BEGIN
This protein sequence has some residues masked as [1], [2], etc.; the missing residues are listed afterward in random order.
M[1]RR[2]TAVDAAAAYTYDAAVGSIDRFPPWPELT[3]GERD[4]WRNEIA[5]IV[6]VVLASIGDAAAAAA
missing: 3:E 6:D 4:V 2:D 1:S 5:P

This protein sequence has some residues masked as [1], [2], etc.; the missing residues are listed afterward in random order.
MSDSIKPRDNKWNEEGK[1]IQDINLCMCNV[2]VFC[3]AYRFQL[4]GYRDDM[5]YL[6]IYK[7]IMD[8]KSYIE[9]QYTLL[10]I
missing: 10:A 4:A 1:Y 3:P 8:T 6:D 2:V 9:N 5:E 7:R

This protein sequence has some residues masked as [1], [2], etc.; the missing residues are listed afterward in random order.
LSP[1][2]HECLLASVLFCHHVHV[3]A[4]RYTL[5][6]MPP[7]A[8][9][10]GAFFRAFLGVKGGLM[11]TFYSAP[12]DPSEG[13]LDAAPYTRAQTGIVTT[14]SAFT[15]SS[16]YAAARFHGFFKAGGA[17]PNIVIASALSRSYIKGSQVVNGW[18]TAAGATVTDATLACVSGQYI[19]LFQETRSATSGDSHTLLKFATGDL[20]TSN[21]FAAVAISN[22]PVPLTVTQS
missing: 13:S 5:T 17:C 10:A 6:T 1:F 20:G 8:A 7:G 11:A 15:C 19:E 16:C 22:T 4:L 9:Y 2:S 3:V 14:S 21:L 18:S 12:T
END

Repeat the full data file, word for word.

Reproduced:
This protein sequence has some residues masked as [1], [2], etc.; the missing residues are listed afterward in random order.
M[1]RR[2]TAVDAAAAYTYDAAVGSIDRFPPWPELT[3]GERD[4]WRNEIA[5]IV[6]VVLASIGDAAAAAA
missing: 3:E 6:D 4:V 2:D 1:S 5:P

This protein sequence has some residues masked as [1], [2], etc.; the missing residues are listed afterward in random order.
MSDSIKPRDNKWNEEGK[1]IQDINLCMCNV[2]VFC[3]AYRFQL[4]GYRDDM[5]YL[6]IYK[7]IMD[8]KSYIE[9]QYTLL[10]I
missing: 10:A 4:A 1:Y 3:P 8:T 6:D 2:V 9:N 5:E 7:R

This protein sequence has some residues masked as [1], [2], etc.; the missing residues are listed afterward in random order.
LSP[1][2]HECLLASVLFCHHVHV[3]A[4]RYTL[5][6]MPP[7]A[8][9][10]GAFFRAFLGVKGGLM[11]TFYSAP[12]DPSEG[13]LDAAPYTRAQTGIVTT[14]SAFT[15]SS[16]YAAARFHGFFKAGGA[17]PNIVIASALSRSYIKGSQVVNGW[18]TAAGATVTDATLACVSGQYI[19]LFQETRSATSGDSHTLLKFATGDL[20]TSN[21]FAAVAISN[22]PVPLTVTQS
missing: 13:S 5:T 17:C 10:A 6:T 1:F 20:G 8:A 7:G 11:A 15:C 19:E 16:C 22:T 4:L 9:Y 2:S 3:V 14:S 21:L 18:S 12:T